From one to two years old, our baby boy is starting to develop his social skills and cognitive skills. This is a critical stage where we can slowly mold the boy’s behavior in terms of socializing and how he views things and other people. It is best to start by showing him your values and the characteristics you want him to have at this early stage.
It is important to note that, most of the time, boys are on both sides of the extremes at this stage. For example, at bath time: one minute you struggle and chase and struggle some more to get him in the bath; the next minute, you struggle and splash to get him out of the bath. But be patient, understanding yet firm; show him that you are the boss as gently as you can.
Around this time, around two to five years old, our boys are able and eager to explore and conquer everything and anything they set their eyes on. This is when we enforce our values and teach them respect and manners. It’s around this stage of child development where they understand the concept of ownership and develop jealousy and envy. It is time we started to introduce positive reinforcement, punishment, and consequences.
This occurs between the ages of six and eleven, and much of what children do at this age is related to what they learn in the early grades of school. Now the world is a place of academic skills learning and testing, and you determine your value by comparing yourself with others. Students are compared in schools, and their results are made public via athletics, test scores, and other awards. It is at this point in life that children can refine their motor skills, and their growth rates slow down. Children also begin to acquire a greater understanding of social relationships outside of the family through interactions with friends and fellow students.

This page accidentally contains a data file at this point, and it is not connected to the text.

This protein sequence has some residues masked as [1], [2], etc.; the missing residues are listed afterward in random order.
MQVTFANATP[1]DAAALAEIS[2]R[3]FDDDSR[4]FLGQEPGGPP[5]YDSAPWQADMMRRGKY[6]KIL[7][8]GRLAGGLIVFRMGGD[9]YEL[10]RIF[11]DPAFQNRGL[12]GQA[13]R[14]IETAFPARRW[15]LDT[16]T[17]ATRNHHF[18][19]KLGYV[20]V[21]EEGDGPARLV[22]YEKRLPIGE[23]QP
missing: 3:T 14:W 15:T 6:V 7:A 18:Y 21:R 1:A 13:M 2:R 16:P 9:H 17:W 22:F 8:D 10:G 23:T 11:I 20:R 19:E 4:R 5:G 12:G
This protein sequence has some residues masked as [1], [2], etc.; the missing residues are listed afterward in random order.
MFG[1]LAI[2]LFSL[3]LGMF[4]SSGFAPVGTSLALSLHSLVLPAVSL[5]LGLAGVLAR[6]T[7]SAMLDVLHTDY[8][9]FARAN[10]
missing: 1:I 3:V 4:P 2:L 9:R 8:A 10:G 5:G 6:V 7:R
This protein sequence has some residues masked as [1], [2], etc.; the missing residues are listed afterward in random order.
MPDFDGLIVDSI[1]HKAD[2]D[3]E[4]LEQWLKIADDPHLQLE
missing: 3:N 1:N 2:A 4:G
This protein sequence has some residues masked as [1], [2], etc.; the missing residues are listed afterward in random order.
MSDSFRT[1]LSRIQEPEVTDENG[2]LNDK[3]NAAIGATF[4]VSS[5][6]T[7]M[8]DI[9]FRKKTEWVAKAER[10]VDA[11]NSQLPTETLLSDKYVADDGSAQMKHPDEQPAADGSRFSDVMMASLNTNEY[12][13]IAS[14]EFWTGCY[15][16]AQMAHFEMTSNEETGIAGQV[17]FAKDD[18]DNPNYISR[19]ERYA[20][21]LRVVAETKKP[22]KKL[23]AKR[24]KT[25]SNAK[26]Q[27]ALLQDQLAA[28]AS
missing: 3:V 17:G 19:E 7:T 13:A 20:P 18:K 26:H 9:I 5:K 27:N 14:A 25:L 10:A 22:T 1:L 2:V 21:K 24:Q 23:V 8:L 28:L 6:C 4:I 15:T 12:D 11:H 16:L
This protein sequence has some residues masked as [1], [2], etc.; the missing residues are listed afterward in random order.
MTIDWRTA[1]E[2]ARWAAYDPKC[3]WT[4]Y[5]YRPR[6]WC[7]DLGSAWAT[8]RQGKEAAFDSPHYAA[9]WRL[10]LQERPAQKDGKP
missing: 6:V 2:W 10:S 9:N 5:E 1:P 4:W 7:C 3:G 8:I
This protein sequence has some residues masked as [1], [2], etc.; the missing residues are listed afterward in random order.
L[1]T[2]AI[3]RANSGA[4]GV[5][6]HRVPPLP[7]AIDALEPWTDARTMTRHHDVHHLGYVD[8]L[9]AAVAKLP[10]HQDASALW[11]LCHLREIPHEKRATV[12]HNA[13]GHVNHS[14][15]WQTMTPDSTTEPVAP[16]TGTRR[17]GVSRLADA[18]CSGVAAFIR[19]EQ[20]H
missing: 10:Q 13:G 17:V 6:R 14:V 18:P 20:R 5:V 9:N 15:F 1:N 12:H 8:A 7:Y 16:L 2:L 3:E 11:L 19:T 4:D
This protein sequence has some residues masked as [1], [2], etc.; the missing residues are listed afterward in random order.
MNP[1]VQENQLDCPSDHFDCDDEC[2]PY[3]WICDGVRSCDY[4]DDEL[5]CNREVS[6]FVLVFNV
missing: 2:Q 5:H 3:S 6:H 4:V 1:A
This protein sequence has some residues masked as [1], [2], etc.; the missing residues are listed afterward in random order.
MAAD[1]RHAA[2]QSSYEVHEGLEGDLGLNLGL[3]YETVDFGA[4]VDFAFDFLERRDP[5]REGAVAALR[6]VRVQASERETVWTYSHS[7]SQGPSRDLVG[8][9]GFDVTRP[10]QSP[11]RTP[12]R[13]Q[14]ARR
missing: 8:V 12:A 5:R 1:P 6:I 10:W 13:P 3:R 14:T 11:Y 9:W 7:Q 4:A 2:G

It is around this stage that we get into fights, quarrels, and get a crush. We, as parents, should change our parenting styles from what we were used to during the toddler years and adapt to handle the situation better.
For boys, during puberty, the body undergoes significant changes marked by an overall growth spurt and sexual maturation. In addition, the adolescent is developing complex intellectual skills as he begins to think about love, fear, and freedom. At this stage, we, as parents, should cover teaching about teen girls, body odor, body shape, basic skincare (this is important) and start showing them how to be a proper adults. It would also be a good time to slowly build their decision-making skills in the early years of adolescence to mitigate the bad outcomes we have to face. This is a very challenging time for both the parents and the teen. But remember that the boy is no longer a small child, and he would most likely need a friend to talk to more often than a boss to keep him in line.
At this part of his life, he may have moved to college or started working, but remember that the prefrontal cortex, the part of your brain in charge of decision making, will not be fully developed until you are about twenty-five years old. Just be ready to welcome them to a warm and loving home when they fail to understand the mysteries of life and give them a lecture full of life lessons over beer.
So, as we go through the boy’s daily life and the mess he left in his wake, just remember to be gentle, be patient, be loving, and have fun with your boys.